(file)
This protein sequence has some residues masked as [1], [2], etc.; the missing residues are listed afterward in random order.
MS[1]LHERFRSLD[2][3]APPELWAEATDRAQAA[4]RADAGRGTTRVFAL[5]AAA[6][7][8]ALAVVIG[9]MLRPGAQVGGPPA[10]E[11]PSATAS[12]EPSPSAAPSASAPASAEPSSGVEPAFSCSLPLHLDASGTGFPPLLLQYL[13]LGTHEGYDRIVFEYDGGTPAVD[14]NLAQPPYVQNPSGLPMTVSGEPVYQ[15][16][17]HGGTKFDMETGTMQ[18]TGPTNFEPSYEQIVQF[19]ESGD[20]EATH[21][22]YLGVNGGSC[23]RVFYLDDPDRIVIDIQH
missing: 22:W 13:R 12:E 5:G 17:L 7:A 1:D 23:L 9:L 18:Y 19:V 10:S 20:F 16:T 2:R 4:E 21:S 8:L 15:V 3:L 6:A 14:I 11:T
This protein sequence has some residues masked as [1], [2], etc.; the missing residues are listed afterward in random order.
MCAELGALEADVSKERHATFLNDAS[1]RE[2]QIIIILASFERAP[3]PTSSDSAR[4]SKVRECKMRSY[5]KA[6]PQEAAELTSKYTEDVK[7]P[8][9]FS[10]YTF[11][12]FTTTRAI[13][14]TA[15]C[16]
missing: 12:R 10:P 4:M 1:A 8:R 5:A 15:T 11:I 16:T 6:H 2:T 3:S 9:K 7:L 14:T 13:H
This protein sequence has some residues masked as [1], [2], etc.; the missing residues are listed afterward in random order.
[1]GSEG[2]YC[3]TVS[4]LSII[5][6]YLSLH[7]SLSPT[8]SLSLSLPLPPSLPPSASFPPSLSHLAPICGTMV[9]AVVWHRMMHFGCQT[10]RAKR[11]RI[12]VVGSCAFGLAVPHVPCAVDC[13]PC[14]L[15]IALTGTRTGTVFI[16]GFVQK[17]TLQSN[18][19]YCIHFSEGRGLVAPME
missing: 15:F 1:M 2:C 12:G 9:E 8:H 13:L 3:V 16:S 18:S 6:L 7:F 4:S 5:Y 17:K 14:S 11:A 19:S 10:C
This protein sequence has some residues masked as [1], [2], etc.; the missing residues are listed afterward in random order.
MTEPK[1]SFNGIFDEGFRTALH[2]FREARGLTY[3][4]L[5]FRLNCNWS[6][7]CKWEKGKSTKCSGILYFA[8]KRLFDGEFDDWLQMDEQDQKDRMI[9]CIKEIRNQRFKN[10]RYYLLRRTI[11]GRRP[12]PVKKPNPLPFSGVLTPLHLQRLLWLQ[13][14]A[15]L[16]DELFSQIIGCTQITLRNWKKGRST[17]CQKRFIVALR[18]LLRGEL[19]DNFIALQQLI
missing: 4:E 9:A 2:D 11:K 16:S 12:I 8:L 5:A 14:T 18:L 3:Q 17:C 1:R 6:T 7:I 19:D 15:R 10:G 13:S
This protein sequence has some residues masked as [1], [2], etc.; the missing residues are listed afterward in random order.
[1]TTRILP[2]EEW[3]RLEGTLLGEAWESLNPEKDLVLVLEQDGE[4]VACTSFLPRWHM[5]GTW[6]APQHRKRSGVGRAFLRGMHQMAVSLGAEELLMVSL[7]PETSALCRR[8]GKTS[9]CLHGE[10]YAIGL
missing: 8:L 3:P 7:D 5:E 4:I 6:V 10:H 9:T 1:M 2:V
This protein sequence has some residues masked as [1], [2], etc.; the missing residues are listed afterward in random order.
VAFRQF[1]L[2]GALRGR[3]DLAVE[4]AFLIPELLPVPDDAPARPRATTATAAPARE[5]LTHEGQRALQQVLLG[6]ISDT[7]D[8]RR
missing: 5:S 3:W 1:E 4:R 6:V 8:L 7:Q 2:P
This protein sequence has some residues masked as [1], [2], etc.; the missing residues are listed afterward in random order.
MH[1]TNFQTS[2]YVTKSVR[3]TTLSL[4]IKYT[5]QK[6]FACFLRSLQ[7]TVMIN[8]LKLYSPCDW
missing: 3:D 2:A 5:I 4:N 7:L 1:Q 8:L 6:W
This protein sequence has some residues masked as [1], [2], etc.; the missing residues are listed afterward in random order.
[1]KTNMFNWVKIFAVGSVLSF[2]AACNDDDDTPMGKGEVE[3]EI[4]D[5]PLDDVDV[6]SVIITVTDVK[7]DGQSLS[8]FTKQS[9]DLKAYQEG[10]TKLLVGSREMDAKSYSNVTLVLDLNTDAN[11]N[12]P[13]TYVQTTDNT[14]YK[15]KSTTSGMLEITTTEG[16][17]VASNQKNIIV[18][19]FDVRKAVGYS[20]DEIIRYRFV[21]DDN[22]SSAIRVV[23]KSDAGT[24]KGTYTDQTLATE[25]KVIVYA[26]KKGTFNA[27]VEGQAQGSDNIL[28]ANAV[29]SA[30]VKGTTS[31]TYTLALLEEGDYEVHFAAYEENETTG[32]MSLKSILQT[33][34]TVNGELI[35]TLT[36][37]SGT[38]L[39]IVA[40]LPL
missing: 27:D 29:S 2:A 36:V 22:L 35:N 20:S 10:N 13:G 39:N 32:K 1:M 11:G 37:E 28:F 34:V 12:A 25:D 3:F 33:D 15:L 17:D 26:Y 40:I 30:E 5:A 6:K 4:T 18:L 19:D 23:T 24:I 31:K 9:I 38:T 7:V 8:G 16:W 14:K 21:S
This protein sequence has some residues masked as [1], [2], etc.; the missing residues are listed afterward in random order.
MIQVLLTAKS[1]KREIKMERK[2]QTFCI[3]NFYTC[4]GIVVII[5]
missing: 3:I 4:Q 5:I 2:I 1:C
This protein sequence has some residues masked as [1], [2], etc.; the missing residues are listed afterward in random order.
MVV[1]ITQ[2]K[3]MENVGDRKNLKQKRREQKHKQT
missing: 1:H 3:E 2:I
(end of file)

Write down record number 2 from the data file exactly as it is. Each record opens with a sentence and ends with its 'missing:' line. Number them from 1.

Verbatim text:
This protein sequence has some residues masked as [1], [2], etc.; the missing residues are listed afterward in random order.
MCAELGALEADVSKERHATFLNDAS[1]RE[2]QIIIILASFERAP[3]PTSSDSAR[4]SKVRECKMRSY[5]KA[6]PQEAAELTSKYTEDVK[7]P[8][9]FS[10]YTF[11][12]FTTTRAI[13][14]TA[15]C[16]
missing: 12:R 10:P 4:M 1:A 8:R 5:A 15:T 11:I 16:T 6:H 2:T 3:S 9:K 7:L 14:T 13:H